The trial court's right to grant a continuance is discretionary, section 44-1603, A.C.A. 1939. The continuance granted here was not a reward for incompetency. The state had prepared its case by obtaining a custodian that counsel was mistaken in his choice of a custodian does not necessarily mean he was derelict. We hold that the trial court did not abuse its discretion in granting the state the continuance for the purpose of obtaining necessary witnesses for the trial. People v. O'Shaughnessy, 1933, 135 Cal. App. 104, 26 P.2d 847. Whether a speedy trial has been denied will vary with the facts of the case. We find no arbitrary or capricious delay in the trial of Hoffman. The prosecution was carried through as soon as the dictates of justice would permit. State v. Beckwith, 1944, 222 Ind. 618, 57 N.E.2d 193. The only prejudice contended to have been created by the delay is that during this period the jury might have read news articles which appellant states were unfavorable to the defense. This proposition raises a perennial question in criminal law. Publicity always presents a latent threat to a fair trial, yet it must be recognized that the public has a legitimate right to be informed on matters of general interest. The point at which these two desirable ends may conflict is not subject to doctrinaire definition but must vary with the facts. There was no showing that the jury members were in fact influenced by the publicity, nor that the publicity created an abnormal or unusual situation. In the absence of such showing it must be assumed that the jury obeyed the admonition of the trial judge and retained an open mind until all evidence had been submitted.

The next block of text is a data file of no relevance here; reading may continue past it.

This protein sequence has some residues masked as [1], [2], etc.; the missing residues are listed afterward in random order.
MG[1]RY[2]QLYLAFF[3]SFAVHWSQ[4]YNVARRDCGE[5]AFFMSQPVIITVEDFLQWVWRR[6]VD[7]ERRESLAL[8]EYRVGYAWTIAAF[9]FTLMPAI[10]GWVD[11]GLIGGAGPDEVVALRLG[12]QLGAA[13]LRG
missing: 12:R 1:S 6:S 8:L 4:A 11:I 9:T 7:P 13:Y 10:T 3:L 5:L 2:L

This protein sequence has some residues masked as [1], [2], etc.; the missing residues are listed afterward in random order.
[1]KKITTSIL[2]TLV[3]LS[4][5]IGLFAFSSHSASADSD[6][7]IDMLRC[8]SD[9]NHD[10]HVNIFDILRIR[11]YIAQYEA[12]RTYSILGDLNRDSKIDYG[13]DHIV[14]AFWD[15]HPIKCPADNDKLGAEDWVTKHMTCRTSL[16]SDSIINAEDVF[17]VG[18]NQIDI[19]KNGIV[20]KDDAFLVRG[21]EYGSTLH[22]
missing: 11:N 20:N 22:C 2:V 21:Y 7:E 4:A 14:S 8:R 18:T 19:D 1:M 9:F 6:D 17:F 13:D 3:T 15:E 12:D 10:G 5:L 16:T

*326 The next contention of appellant is that the trial court erred in permitting the state to amend the information at the close of the trial. The counts of the information alleged that the defendant did "sell, convey, assign and conceal his assets and property, all in violation of section 43-2603." When amended the information charged that the defendant did "sell his assets and property, all in violation of section 43-2603." The state had deleted the allegation that the defendant had "conveyed, assigned or concealed" his assets and property. Appellant asserts that allowing this amendment was error because it altered the substantial elements of the crime.

Various methods of violating the statute are enumerated by its provisions. A party may sell, convey, assign or conceal his assets with intent to defraud, but each method of disposal need not be proved in every case to obtain a conviction, one method is sufficient. Every possible technique of defrauding creditors under the statute is not a criminal element of every case. The amendment permitted here was proper under our statute, section 44-748(2), A.C.A. 1939, which reads in part:

"The court may at any time cause the indictment, information or bill of particulars to be amended in respect to any such variance, to conform to the evidence."

Appellant next contends that the court erred by its instruction to the jury. The instruction read in part:

"I instruct you that under the statute that this defendant is charged with, you must find beyond a reasonable doubt the following things before you can return a verdict of guilty. First, that the defendant on or about the dates alleged was legally indebted to some persons; secondly, that being so indebted he fraudulently sold certain of his property and third that he made the sale or sales with the specific intent to defraud, hinder or delay his creditors of their rights or claims or demands."